If nobody believed in superstition it would be unable to hurt anyone
A CATHOLIC TRUTH SOCIETY BOOKLET REVIEWED
The Burial Cloths of Christ, written by top Spanish syndologist Mark Guscin, this booklet claiming that the Sudarium and the Turin Shroud are both authentic, was published by London’s Catholic Truth Society.
It begins by saying that the Sudarium was referred to in John’s gospel. The booklet assumes that the cloth that was around the head that is mentioned there was the Sudarium. This is extremely unlikely because the Sudarium was put around the head of the man on the cross. Why would it be buried? John would have specified what cloth it was had it been that cloth for the Jewish custom was that the dead be buried with the face bare and a cloth over it. When he was not specific he was indicating that Jesus was buried according to this custom.
Page 6 dismisses the carbon dating by saying that the tests do not show that the Turin Shroud was from the 14th century but only that the amount of carbon 14 in the cloth is compatible with a 14th century origin. This is a distortion as you can see from the allegation that the laboratories that stick to the dating don’t want to open their eyes – this is bringing in the conspiracy theory that all fundamentalist believers like to use when they seek to obstruct evidence that contradicts their suppositions.
The booklet says the bioplastic coating made the dating come out wrong and the effect of this coating was not known in 1988 so what would the laboratory have to gain by being so unscientific and unprofessional that they would stand by a dubious dating test? There are countless indications that the Shroud is not the winding sheet of Jesus so there is nothing to be frightened of if the cloth does turn out to be first century. The booklet says that if you are being scientific you will not believe one test that says the cloth is forged when other tests indicate authenticity (page 8). But the carbon dating test is the most important test of all for it is the only one with the hope of settling the question once and for all which the others can’t do beyond all probable doubt.
Page 14-15 says that Leandro who died about 595 AD mentioned the imprint of the risen Lord on Jesus’ burial cloths. But it says this was in the Mozarabic Liturgy which he PROBABLY wrote and then it was only a part if he did. We can dismiss that evidence for it is only speculation. The legend of the Veronica, a cloth with the print of Christ’s face on it, would have inspired this legend that there were images on Jesus’ burial cloths. There were so many legends that are now dismissed as nonsense from Leandro’s time so why should we pay any attention to what he supposedly wrote?
Page 22-23, informs us that Braulio bishop of Zaragoza knew of the Shroud and Sudarium in the seventh century. It establishes that he wrote that we read that the two cloths were found in Jesus’ tomb. But we don’t read that they were kept. He said he doesn’t think they would have been ignored to the extent that the apostles would not have kept them for the future. The word he uses for found indicates being found for the first time or after being lost (page 22). To me, this indicates that it was thought that the burial cloths disappeared from the tomb and strangely reappeared. This means that he is saying the original cloths vanished with Christ and new ones were put in the tomb. This does not sound like an endorsement of anything like the Turin Shroud and the Sudarium at all, rather it’s the contrary. Page 22 admits that the passage was written in such an ambiguous way that it can be read as opposing the Shroud as well as read as supporting it. What I have just observed proves that the former view is right. Braulio denied that the Shroud and Sudarion survived and yet he knew of relics such as the alleged pillar splattered with blood that Christ was said to have been whipped at. He believed in it so he was gullible – however as gullible as he was he didn’t believe the burial cloths of Jesus still existed.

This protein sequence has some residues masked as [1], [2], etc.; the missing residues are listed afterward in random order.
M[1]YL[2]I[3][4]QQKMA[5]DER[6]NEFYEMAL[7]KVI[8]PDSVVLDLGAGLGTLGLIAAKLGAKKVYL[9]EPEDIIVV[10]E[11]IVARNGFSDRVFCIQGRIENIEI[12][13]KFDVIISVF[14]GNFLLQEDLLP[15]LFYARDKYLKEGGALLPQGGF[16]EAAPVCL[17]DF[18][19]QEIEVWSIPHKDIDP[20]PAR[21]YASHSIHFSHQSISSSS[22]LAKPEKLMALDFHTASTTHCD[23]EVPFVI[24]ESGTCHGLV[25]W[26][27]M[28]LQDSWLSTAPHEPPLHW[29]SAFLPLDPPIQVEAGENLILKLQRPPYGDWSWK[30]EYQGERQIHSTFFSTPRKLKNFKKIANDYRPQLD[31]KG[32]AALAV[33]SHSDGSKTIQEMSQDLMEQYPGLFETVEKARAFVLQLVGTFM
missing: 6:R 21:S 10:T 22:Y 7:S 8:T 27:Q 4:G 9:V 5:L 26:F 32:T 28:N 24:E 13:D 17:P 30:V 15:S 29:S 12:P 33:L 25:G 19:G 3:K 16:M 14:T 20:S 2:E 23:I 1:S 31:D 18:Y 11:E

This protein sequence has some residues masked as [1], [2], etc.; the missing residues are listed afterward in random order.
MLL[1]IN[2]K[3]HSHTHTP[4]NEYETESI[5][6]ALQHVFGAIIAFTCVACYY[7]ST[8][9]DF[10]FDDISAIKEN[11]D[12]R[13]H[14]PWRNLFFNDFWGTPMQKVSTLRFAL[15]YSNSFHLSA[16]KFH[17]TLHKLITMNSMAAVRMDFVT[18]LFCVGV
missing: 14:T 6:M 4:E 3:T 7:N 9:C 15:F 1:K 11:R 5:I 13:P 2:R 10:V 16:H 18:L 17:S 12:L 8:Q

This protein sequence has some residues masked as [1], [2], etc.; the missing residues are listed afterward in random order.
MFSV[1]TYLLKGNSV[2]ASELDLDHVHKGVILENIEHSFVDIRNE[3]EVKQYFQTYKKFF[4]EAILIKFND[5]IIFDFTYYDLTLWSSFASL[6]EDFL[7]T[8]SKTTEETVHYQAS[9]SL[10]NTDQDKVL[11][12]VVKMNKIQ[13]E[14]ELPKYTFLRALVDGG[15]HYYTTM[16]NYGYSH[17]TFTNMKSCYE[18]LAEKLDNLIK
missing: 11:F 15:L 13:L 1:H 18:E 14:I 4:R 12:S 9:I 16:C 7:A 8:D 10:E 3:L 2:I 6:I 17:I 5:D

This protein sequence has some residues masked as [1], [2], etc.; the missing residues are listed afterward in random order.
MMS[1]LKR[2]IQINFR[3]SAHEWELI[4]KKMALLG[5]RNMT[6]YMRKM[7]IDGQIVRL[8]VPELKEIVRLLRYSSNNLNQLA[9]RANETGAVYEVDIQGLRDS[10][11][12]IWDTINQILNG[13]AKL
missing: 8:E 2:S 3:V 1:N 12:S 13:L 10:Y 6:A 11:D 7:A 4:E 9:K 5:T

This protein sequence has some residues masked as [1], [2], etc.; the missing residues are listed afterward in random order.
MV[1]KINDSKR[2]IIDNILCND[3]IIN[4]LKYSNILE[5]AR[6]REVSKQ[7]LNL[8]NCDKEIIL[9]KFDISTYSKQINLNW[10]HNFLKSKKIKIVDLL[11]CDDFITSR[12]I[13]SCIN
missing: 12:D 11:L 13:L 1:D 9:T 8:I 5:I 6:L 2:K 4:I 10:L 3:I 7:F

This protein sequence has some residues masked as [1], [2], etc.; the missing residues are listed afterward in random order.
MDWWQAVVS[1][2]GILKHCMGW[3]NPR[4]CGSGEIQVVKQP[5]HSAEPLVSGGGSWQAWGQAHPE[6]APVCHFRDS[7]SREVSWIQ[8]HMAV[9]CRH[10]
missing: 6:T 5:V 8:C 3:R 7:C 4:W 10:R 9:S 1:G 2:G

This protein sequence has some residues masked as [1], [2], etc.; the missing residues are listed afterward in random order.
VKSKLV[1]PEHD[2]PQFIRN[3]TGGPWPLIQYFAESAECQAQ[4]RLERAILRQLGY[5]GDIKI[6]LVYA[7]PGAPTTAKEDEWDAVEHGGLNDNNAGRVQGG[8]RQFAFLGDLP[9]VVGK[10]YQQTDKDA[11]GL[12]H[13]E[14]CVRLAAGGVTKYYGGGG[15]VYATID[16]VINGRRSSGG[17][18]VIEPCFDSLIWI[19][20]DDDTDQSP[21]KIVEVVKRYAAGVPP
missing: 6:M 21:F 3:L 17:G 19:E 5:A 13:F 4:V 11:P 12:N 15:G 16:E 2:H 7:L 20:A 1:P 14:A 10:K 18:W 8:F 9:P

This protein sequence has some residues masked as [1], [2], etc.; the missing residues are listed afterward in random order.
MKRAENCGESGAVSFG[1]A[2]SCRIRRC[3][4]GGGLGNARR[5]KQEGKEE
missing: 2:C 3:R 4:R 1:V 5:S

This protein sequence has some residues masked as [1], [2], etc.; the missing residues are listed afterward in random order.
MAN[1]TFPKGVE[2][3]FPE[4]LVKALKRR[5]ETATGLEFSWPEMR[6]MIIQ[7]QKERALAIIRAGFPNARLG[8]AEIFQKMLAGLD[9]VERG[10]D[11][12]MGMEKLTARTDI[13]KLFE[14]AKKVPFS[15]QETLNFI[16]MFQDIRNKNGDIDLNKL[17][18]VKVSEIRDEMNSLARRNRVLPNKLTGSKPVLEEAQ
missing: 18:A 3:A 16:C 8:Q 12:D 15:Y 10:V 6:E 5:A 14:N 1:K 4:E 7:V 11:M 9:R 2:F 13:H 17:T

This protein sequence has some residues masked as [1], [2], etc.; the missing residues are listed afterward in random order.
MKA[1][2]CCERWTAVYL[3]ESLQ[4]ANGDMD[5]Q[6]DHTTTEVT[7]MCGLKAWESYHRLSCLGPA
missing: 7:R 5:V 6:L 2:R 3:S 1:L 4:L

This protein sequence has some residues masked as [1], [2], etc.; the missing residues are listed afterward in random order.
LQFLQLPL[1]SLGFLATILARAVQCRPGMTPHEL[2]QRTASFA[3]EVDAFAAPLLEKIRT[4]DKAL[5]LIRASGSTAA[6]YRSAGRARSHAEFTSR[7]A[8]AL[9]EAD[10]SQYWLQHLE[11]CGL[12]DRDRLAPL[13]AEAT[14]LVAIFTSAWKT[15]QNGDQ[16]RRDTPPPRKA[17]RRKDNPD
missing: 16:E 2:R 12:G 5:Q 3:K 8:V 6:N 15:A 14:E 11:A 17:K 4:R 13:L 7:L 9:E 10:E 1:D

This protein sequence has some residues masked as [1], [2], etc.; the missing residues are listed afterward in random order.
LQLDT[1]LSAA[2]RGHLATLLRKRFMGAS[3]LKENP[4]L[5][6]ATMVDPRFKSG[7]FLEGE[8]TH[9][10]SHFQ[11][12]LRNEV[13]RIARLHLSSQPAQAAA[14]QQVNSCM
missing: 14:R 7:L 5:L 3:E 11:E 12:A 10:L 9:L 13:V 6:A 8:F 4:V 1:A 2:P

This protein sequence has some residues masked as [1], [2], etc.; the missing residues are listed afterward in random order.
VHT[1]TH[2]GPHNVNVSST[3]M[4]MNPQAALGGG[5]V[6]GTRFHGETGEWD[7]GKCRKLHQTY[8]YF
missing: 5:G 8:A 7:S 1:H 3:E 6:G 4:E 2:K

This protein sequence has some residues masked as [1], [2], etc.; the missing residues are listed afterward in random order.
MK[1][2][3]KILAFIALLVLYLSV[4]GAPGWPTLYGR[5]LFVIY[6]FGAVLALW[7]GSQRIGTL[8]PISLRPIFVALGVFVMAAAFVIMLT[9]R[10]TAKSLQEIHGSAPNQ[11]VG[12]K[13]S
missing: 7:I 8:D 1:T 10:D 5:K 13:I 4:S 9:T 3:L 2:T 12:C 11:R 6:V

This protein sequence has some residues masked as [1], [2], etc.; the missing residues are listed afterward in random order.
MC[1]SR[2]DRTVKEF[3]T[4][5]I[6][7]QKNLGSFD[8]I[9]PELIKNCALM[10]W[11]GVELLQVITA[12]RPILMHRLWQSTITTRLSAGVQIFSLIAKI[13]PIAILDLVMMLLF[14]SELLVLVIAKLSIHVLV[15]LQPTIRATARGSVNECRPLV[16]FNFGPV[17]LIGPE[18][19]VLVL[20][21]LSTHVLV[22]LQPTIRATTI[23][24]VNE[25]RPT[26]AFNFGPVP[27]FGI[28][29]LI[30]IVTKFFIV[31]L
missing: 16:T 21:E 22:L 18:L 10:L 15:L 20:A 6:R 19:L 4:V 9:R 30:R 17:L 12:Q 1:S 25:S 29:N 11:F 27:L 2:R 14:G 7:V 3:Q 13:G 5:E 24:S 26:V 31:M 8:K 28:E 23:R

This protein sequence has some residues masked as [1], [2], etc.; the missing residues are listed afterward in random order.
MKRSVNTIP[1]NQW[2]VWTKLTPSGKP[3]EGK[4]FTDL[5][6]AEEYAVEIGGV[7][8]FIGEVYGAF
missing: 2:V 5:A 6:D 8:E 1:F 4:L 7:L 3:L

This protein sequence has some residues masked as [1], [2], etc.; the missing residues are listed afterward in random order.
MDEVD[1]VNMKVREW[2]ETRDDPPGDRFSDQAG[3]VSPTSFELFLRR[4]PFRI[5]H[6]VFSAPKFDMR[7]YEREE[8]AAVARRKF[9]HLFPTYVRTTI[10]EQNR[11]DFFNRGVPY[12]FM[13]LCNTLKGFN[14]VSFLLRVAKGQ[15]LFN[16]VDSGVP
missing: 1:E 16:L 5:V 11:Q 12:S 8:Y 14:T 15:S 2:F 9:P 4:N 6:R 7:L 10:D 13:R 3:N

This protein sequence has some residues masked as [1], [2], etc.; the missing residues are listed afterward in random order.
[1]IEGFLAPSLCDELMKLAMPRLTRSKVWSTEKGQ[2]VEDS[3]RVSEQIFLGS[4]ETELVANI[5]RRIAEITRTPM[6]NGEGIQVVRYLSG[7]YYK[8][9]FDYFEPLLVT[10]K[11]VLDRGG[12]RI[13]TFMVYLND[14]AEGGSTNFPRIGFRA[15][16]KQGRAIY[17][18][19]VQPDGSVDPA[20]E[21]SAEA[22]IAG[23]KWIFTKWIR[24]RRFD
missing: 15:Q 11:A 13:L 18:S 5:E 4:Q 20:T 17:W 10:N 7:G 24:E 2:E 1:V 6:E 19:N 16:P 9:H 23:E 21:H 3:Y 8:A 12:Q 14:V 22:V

What the booklet chooses to ignore is that Taius, a top cleric who succeeded Braulio as bishop, believed that relics of Christ’s blood were fake because he thought all blood returns to the body at the resurrection. Why listen to Braulio and not Taius who we must remember reflected the rigid fundamentalist consensus that came close to having the resurrection as really just a resuscitation of the corpse? Most people would have agreed with Taius. There was no such thing as anybody verifying the blood relics from ancient sources and coming to a belief like that of Braulio who we must remember made no effort to authenticate the relics he said were real and showed no competence in judging them.
Page 23 goes into desperation when it says that a picture, really a kind of cartoon, from the twelfth century depicting the Mandylion shows the Emperor trying to kiss the face on the cloth which detaches itself from the cloth as if to meet his face and the cloth is depicted as too big for the face. The booklet concludes that the Mandylion must have indeed been the Turin Shroud for it was a cloth a body could have been wrapped in. This is rubbish for the image coming from the cloth is only a face and the picture is only symbolic when the face detaches itself from the cloth so we cannot take it as a scientific depiction of the cloth. Its not relevant.